Let’s see…

“Thin client”/cloud – Well, that’s great if your airplane has WiFi and you truly believe in the ubiquity of too-cheap-to-meter wireless broadband. Maybe in another decade or two. But thin-client has been pimped for god-knows how long….

Brett

I’m not sure i buy this argument 100%. I would look at the wider impact of these types of devices. the fact that they are so reasonably priced makes them almost disposable machines – not unlike mobile phones. i’d wonder if this doesn’t mean they’ll end up in a landfill alot quicker.

Jacob Varghese

schmolch, while I see your point, I think you are missing the bigger picture of the netbook movement.

As more applications move online (Google Docs, SalesForce.com..) and more people use online storage, processor speed will not be as important. I have used thin clients in corporate environments for years.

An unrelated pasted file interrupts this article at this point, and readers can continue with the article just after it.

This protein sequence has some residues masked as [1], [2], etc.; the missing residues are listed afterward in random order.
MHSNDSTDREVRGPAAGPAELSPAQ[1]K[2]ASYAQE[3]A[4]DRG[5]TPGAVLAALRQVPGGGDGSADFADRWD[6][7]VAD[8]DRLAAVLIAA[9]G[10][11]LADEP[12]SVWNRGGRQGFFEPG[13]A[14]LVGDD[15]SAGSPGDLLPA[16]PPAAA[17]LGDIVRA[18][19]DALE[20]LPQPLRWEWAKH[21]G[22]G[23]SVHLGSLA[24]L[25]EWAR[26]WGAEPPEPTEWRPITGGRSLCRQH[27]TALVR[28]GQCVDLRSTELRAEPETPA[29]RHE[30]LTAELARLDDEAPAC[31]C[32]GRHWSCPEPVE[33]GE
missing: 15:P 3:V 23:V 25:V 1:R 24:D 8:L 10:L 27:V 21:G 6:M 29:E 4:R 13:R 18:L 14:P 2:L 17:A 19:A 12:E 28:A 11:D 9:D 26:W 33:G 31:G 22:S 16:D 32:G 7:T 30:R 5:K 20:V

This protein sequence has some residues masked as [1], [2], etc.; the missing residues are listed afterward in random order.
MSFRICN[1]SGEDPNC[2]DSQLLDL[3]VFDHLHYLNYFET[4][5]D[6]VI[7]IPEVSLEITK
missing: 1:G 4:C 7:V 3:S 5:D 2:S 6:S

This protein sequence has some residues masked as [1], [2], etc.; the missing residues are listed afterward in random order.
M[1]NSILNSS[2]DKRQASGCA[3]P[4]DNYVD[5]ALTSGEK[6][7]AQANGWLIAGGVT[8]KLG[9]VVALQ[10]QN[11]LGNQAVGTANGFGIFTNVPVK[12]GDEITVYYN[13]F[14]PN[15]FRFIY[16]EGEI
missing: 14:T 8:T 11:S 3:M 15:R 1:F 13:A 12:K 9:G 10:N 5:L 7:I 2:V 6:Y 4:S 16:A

I see netbooks as just a more portable thin client.

A netbook with a full keyboard, a good amount of RAM memory, and a SSD hard drive will be all that is necessary.
We will no longer need power hungry, expensive laptops if most of our applications are in the cloud.

I think our future netbbooks will not be limited to 7″ to 9″ screens, but could offer much larger screens.

Jerry Huang

With Cloud Computing, netbook is no longer a light-duty machine. Imaging Amazon S3 data storage, Windows SkyDrive, Google Docs, Google Picasa are all nicely integrated into Windows Explorer. Imaging you can right click a doc file and open with Google Docs. Imaging you can access your remote files and remote PCs directly over several firewalls. With the cloud storages and cloud applications integrated directly into Windows, a netbook’s value increases dramatically. Gladinet Cloud Desktop is turning all this into reality. It is currently in beta stage. A new build will be available around new year. (http://www.gladinet.com)

Celeste LeCompte